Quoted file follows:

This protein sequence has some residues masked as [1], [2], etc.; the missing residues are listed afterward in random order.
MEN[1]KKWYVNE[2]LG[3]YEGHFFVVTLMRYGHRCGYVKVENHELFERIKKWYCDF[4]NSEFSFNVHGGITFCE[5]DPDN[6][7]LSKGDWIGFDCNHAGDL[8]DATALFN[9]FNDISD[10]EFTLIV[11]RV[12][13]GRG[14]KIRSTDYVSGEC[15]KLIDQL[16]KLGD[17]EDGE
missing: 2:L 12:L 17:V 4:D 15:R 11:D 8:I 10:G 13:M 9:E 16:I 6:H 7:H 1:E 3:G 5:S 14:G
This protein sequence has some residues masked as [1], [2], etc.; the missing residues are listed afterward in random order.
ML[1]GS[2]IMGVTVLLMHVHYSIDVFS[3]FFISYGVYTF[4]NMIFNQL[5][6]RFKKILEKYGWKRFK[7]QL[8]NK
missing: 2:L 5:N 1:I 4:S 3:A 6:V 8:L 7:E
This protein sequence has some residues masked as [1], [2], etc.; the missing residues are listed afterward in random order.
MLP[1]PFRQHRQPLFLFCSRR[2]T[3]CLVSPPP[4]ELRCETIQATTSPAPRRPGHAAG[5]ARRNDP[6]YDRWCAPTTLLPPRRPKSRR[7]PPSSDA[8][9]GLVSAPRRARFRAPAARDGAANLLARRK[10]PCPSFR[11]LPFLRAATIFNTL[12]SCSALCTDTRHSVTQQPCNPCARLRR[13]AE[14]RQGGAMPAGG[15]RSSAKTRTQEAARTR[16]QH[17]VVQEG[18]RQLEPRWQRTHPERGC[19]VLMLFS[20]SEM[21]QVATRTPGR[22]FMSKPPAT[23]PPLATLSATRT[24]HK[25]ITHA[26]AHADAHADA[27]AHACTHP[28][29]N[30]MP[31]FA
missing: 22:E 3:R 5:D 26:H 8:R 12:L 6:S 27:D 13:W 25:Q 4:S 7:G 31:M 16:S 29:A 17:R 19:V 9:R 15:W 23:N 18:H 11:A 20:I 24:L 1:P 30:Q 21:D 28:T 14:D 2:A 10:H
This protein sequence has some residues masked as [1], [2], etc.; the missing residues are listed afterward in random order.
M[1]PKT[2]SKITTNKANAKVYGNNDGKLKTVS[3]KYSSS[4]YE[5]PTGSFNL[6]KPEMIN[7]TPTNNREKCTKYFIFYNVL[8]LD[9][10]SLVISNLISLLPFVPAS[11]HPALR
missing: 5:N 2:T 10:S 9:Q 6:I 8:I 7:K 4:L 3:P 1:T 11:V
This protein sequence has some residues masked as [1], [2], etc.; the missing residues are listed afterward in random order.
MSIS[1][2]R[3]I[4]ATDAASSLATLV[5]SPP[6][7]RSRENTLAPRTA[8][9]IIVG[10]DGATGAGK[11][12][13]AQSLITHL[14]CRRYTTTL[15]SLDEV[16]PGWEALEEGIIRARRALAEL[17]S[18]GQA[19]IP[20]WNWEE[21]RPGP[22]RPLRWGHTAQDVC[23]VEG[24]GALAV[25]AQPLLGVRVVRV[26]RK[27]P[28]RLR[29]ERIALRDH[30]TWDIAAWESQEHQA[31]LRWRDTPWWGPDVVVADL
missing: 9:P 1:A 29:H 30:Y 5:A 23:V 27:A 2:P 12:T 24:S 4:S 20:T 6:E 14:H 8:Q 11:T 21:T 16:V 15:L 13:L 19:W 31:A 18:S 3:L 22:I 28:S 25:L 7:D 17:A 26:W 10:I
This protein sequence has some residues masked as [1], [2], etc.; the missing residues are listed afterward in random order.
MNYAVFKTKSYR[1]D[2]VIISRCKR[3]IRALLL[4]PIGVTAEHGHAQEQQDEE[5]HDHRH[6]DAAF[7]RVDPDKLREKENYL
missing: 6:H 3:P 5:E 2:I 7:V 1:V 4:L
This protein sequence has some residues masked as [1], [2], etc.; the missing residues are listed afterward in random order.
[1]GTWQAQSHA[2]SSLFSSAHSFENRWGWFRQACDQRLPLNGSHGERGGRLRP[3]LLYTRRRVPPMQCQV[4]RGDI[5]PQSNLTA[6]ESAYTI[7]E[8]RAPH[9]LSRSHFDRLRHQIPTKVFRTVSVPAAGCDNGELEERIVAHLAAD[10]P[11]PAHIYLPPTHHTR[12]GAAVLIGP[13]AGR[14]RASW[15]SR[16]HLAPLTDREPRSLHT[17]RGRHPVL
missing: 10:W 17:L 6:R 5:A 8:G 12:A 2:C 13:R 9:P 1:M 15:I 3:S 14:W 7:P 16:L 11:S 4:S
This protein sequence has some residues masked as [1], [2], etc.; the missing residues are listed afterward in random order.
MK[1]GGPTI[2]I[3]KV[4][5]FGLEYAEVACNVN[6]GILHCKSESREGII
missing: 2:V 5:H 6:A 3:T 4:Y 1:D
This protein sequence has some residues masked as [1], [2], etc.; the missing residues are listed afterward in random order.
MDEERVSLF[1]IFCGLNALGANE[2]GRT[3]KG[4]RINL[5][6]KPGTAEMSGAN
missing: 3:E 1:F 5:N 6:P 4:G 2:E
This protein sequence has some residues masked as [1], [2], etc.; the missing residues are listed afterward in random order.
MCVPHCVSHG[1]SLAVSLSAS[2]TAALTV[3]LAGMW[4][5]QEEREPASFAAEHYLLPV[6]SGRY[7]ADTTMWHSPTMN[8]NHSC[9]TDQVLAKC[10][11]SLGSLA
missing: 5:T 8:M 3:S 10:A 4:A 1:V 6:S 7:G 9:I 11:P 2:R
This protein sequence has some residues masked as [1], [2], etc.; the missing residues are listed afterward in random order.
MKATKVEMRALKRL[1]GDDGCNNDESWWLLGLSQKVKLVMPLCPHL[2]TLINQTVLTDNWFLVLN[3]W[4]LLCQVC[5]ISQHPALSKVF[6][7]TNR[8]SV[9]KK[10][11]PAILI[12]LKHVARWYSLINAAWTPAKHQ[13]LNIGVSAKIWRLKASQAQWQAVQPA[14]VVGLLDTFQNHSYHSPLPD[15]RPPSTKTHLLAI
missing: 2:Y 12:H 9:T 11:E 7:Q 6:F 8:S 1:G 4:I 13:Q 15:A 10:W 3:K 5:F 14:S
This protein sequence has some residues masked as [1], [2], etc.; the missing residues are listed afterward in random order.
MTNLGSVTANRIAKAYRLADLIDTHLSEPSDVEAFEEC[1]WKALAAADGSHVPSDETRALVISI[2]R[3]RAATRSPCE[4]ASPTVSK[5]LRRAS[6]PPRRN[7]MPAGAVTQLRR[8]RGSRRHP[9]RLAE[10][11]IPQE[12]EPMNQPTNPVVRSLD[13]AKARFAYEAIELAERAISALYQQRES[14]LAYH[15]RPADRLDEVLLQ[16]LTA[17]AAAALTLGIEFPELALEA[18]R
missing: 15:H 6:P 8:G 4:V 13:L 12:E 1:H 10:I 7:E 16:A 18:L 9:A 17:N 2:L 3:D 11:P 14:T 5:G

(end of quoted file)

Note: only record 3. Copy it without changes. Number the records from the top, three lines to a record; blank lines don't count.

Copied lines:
This protein sequence has some residues masked as [1], [2], etc.; the missing residues are listed afterward in random order.
MLP[1]PFRQHRQPLFLFCSRR[2]T[3]CLVSPPP[4]ELRCETIQATTSPAPRRPGHAAG[5]ARRNDP[6]YDRWCAPTTLLPPRRPKSRR[7]PPSSDA[8][9]GLVSAPRRARFRAPAARDGAANLLARRK[10]PCPSFR[11]LPFLRAATIFNTL[12]SCSALCTDTRHSVTQQPCNPCARLRR[13]AE[14]RQGGAMPAGG[15]RSSAKTRTQEAARTR[16]QH[17]VVQEG[18]RQLEPRWQRTHPERGC[19]VLMLFS[20]SEM[21]QVATRTPGR[22]FMSKPPAT[23]PPLATLSATRT[24]HK[25]ITHA[26]AHADAHADA[27]AHACTHP[28][29]N[30]MP[31]FA
missing: 22:E 3:R 5:D 26:H 8:R 12:L 6:S 27:D 13:W 25:Q 4:S 7:G 31:M 16:S 29:A 17:R 19:V 9:R 15:W 23:N 18:H 11:A 20:I 24:L 1:P 30:Q 21:D 28:T 14:D 2:A 10:H